[img]/images/user/96258_15524739366209904815.png[/img] There are certain big decisions we make in life - what career path do we choose when do we get married, and do we want to have children among them.
Buying a home, whether it's your first or fifth, is always a huge choice. Many people choose to forgo a mortgage in lieu of a rental agreement, but there's something to be said for owning your own home too.
So what are the pros and cons of renting vs buying a home?
Renting is a pretty easy business. You search the classifieds, go tour a few homes or apartments and sign a [url=https://www.zumper.com/blog/2016/05/what-is-a-standard-lease-agreement/]lease agreement[/url]. But there are a few drawbacks too.
[ul][li][b]No maintenance.[/b] If your water heater suddenly goes bad or the plumbing gets backed up, it's not your problem. Your landlord or property manager is responsible to sort those issues out.[/li] [li][b]No major financial obligations.[/b] While a landlord can hold you responsible for the term of your lease should you default on payments, that's a lot less damning than a foreclosure should the same thing happen with a mortgage.[/li] [li][b]Quite a few side perks.[/b] Many rentals come with lawn care and snow removal built in, or some of the utilities included with rent. [url=https://www.givology.org/~kellywilson/blog/683671/]A condo[/url] is your best bet for the most perks.[/li] [/ul][b]Cons[/b]
[ul][li][b]You can't make changes.[/b] One of the best parts of moving into a new space is personalizing it to make it your own. Most rentals have strict policies on what is and isn't allowed. Further, you'll pay for improvements that you'll receive no equity out of when you move.[/li] [li][b]Rules, rules, rules.[/b] Every rental has them - the biggest generally being whether or not pets are allowed. If you want the freedom to do whatever you want within your home, you'll want to buy instead of rent.[/li] [/ul][b]Buying[/b]
[ul][li][b]Your home is yours.[/b] You can make whatever renovations and changes you want, bring home that puppy you found at the shelter and move in your friend on a whim.[/li] [li][b]You receive equity for your time and labor.[/b] If you live in a rental for years and make a number of upgrades, you'll take nothing away with you when you move. If you own a home, however, every year you live there and improvement you do will add money back into your pocket when you sell.[/li] [/ul][b]Cons[/b]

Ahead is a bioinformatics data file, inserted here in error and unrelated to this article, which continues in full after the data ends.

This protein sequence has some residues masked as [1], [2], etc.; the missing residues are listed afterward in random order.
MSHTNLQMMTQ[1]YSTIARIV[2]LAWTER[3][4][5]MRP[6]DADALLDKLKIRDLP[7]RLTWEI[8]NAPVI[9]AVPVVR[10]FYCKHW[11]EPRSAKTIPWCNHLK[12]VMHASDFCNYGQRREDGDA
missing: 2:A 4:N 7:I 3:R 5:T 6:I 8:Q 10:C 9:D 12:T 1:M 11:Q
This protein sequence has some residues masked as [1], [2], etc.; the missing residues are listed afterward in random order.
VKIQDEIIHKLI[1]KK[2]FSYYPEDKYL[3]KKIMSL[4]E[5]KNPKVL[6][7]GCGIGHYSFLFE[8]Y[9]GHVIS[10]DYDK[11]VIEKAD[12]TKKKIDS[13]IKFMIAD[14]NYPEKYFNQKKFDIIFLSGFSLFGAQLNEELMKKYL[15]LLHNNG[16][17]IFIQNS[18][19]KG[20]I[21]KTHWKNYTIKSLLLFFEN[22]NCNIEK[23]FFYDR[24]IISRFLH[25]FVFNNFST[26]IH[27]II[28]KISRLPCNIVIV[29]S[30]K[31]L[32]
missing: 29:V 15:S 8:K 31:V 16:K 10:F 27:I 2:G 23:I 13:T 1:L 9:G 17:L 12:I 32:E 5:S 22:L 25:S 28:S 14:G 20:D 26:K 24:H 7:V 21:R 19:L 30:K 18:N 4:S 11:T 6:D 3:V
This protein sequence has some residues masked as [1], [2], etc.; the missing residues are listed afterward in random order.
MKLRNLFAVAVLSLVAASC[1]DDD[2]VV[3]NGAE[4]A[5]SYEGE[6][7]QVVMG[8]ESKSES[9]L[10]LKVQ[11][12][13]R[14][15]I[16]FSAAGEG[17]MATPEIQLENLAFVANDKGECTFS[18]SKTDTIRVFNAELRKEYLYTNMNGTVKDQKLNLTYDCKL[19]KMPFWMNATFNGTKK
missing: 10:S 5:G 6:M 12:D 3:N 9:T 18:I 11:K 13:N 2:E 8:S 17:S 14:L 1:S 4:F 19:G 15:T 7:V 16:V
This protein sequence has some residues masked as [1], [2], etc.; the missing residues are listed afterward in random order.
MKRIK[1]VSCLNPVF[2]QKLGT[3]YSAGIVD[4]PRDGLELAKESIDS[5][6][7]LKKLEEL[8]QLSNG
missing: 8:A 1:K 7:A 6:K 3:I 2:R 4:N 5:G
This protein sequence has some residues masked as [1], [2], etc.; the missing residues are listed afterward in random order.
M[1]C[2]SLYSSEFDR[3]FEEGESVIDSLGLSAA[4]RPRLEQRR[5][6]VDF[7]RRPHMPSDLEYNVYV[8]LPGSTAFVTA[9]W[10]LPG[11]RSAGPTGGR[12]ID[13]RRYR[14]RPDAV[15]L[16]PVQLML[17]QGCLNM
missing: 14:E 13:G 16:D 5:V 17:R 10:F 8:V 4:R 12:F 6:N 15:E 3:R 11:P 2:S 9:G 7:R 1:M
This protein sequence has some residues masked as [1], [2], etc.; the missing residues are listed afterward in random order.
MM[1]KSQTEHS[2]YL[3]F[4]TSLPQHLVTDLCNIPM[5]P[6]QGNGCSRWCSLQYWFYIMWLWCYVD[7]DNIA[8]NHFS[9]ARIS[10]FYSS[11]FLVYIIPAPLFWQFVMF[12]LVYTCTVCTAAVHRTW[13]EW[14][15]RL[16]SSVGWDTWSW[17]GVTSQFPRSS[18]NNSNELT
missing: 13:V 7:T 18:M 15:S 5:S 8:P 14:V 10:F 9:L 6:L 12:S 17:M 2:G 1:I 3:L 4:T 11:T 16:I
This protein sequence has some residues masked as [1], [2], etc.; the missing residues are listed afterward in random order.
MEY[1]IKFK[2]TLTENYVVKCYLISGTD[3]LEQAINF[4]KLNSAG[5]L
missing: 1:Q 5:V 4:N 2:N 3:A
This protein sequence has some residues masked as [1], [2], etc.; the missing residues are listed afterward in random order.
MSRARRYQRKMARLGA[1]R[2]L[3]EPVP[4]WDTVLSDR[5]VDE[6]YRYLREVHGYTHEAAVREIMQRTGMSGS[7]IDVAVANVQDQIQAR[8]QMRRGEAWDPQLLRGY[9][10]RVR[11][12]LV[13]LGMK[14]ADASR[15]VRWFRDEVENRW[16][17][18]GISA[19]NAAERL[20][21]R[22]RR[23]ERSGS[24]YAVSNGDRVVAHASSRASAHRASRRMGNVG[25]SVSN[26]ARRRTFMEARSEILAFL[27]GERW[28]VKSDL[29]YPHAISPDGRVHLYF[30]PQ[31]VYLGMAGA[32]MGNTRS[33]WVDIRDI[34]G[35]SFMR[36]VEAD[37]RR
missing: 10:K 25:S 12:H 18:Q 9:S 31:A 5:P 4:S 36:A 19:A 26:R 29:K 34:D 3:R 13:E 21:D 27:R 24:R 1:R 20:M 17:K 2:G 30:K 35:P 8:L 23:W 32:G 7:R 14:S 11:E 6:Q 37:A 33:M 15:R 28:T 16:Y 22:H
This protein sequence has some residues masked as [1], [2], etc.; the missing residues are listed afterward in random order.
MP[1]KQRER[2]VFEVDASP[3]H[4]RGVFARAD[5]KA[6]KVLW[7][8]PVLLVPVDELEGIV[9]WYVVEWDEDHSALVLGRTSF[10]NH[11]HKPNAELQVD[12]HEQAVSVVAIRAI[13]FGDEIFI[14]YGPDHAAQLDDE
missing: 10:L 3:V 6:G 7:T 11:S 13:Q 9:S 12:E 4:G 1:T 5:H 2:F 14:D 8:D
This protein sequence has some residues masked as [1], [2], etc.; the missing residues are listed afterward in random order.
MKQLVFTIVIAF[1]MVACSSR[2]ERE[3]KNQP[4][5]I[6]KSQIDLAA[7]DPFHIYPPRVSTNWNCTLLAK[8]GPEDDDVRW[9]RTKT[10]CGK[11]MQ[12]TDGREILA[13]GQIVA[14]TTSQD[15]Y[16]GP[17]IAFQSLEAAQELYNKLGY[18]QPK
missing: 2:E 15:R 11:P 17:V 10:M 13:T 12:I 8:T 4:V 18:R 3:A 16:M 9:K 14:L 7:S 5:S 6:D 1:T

[ul][li][b]More time and investment to start.[/b] You'll need to go through the process of [url=https://www.givology.org/~alicelaymann/blog/670998/]credit checks[/url] and bank loans and underwriting to buy your home.[/li] [li][b]Get ready for a lot of maintenance.[/b] While most rental units come with some kind of perks, you won't get the same niceties. Unless you're willing to hire someone, you'll be mowing your lawn and shoveling snow. Also, if something breaks, you'll be the one hunting down a repairman and paying the bill.[/li] [li][b]Extra costs.[/b] Besides the upfront costs at closing, you'll also have to pay insurance, taxes and all the utilities yourself. These alone can add hundreds to your monthly budget. [url=https://hhinsgroup.com/welcome-to-homeownership-tips-for-buying-your-first-homeowners-insurance-policy]Learn more[/url] about insurance for homeownership.[/li] [/ul][b]Renting Vs Buying a Home[/b]
Make sure you know everything that each option entails when looking at renting vs buying a home.
Once you're aware of the pros and cons of each, your own goals, level of commitment, and financial and credit standing can help you decide which path is best for you.
If you do decide to buy a home, learn what you [url=https://www.givology.org/~aditiahuja/blog/628103/]need to know[/url] as a first time home buyer!
Tom Clark's Blog
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